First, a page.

What you don’t learn in medical school

doctor curmudgeon v4

Dr Curmudgeon is showing her softer side today, with some words of wisdom for new physicians.

Lest We Forget:

Medicine is not about entering useless data into a computer

Medicine is not about seeing a patient within a designated number of minutes

Medicine is not about redirecting the conversation when someone wants to proudly mention his granddaughter who just got her Ph.D.

Medicine is not about pawning off a solid history to an intake form

Medicine is not about sloughing off history taking to a nurse.

Medicine is not about staring at a computer rather than our patient


In the beginning, we were all taught to observe the patient, to watch as the patient walked. Was he stooped over? Did she need to use accessory muscles of respiration to breathe? Are his fingers clubbed and tobacco stained? Do her eyes deviate  to one side as she slowly answers “no.” to a question. Was this really a “yes” that she was uncomfortable admitting? Did that hesitatingly said “no” mean that his rectal bleeding only happened once in a while?

We were taught to listen, to watch facial expressions, to hear voice changes with responses, watch physical movements as we focused on our patient.

At that moment in time… as we sit with our patient, there is nothing more important than the human being who places his trust in us.

It is not about:

  • Getting data into an EMR,
  • Being sure a scribe took down important facts,
  • Counting the minutes we spend.

It is about listening, observing, allowing the patient to let us know about her recent problem with a child, the difficulty of working more physical activity into her life, how stressful his job has become.

After really hearing the patient, we learned to do a complete physical exam, to lay hands upon our patient, to seek out places of tenderness or organ enlargement.

And we swore oaths to teach, to impart knowledge and skill, to share what we have learned.

One of my greatest joys has been the opportunity to mentor students in my office. They learn from me.  And I learn from them.  I teach them more than history taking and physical diagnosis.  They absorb my love of being a Physician. They begin to understand that we have to work within the patient’s way of life.  A working mother, on a limited income, cannot afford the expense and time to go to a gym. And so we talk with her and learn that she loves to dance.  We find out that in the evening, with her child asleep , she can turn on music and dance.  This is movement.  This is exercise.

So many little things we do that are not really taught in school.  The most recent was a student who was surprised to learn of how I usually handled negative study results.  If they come in, late on a Friday afternoon, I don’t call the patient.  I call if I know that the patient wants the results immediately or if the patient has called me.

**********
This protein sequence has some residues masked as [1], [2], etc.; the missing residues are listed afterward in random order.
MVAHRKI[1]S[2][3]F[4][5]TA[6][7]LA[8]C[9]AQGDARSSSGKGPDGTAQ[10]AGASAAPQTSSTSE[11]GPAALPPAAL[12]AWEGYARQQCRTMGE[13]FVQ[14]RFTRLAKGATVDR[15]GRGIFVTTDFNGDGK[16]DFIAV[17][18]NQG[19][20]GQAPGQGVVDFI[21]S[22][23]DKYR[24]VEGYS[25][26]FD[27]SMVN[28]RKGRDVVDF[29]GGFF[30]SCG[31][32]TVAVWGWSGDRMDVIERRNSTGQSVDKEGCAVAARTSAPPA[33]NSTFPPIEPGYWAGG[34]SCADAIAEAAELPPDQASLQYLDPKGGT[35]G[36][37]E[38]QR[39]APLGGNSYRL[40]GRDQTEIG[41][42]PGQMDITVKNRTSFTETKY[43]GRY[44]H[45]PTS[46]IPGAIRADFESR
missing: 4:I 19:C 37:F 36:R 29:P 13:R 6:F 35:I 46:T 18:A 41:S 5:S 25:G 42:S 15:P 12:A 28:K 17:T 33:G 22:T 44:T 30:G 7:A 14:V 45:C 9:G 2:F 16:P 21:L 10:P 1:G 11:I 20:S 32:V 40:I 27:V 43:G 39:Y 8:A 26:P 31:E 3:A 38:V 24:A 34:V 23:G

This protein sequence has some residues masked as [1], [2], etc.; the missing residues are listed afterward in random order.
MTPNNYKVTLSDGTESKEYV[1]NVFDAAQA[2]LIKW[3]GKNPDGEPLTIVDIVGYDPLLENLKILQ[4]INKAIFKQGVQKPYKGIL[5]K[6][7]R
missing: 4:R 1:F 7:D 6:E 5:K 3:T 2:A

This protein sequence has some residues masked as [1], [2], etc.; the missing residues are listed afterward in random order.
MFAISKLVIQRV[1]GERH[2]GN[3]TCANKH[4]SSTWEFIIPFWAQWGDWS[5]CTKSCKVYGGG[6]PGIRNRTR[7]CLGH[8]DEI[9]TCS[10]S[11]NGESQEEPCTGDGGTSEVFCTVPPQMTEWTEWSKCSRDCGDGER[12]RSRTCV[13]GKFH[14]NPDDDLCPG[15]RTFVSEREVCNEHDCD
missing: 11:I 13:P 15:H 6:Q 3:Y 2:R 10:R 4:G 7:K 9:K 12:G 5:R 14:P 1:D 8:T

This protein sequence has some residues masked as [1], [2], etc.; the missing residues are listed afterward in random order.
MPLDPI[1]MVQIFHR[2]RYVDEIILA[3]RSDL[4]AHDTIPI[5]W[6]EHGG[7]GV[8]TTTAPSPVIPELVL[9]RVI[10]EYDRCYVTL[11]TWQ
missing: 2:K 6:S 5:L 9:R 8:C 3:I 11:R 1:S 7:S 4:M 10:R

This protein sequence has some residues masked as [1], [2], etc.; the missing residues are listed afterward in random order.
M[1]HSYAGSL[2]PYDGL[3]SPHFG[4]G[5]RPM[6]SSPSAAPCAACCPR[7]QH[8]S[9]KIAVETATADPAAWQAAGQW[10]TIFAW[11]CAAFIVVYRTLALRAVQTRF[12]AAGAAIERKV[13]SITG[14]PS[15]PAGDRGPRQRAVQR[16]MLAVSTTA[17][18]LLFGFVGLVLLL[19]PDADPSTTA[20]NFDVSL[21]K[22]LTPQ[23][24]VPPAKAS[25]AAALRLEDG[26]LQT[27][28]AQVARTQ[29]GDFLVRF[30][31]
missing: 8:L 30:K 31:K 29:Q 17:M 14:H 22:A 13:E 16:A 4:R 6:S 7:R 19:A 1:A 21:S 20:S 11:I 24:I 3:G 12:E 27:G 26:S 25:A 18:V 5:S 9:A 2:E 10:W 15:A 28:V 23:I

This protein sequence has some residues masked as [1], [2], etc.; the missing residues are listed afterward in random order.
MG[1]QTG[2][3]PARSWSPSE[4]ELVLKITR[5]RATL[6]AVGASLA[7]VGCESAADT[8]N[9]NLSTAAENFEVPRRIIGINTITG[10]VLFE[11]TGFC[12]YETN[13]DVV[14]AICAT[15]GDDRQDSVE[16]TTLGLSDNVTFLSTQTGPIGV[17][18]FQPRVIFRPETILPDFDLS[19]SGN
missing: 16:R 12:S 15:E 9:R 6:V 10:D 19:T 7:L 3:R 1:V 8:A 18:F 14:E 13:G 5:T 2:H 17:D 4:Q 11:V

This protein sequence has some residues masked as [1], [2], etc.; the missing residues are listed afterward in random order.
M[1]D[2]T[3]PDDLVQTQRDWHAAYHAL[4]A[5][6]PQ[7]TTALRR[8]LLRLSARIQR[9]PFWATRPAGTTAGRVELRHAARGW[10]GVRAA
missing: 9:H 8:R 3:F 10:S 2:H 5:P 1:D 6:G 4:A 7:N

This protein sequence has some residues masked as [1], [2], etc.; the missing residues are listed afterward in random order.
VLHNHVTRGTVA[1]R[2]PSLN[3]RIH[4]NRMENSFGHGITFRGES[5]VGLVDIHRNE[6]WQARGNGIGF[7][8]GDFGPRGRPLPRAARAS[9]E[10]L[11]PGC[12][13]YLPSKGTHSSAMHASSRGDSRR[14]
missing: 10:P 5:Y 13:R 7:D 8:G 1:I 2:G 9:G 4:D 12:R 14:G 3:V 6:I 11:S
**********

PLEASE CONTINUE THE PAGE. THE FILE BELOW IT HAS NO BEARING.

Because I have a relationship with a specific patient, I know that is better for him if I wait until Monday to discuss the result.  After we review the study, we can promptly set a path to deal with it, what we do next, what specialists should be called in. We can take immediate action, rather than letting him worry all weekend.

My patient’s focus is redirected from the less than happy result and he can take charge, get in control of the situation without any weekend delay of nothing to do but worry.

Medicine is more than a skill that is taught, it is truly an Art and one must be in love with medicine to be able to do their best.


We will continue to discuss topics like this on SERMO. If you are an M.D. or D.O. in the US or UK, please join us.



Diane Batshaw EismanDoctor Curmudgeon is Diane Batshaw Eisman MD, FAAFP, a Family Physician, writer, voiceover artist, and medical educator. It was in the Neolithic Era that the doctor became renowned for expertise in Trephination. After so much time in practice, Doctor Curmudgeon is now cranky and has rightfully earned the honorific of “Curmudgeon.”

Doctor Curmudgeon has no idea of what will appear in this space. It depends on the Good Doctor’s mood and whatever shamans and doctors are channeled at the moment.

As a curmudgeon, I may stray from what I observe happening in medicine and slink into other areas. But that is the prerogative of a Curmudgeon.  Please check out my first book, “No Such Agency.”


  1. Ellen says

    Medicine and the practice of medicine is truly an art. Being able to listen is another art form. Skills can be taught BUT being to apply those general skills to a specific person takes the time, patience and insight of a true artist! Kudos Dr Curmudgeon for speaking out on the importance of the individual!

  2. Margaret says

    Thank you for your honesty in sharing the real meaning of your profession. Machines can never replace the value of a meaningful two-way conversation between doctor and patient.

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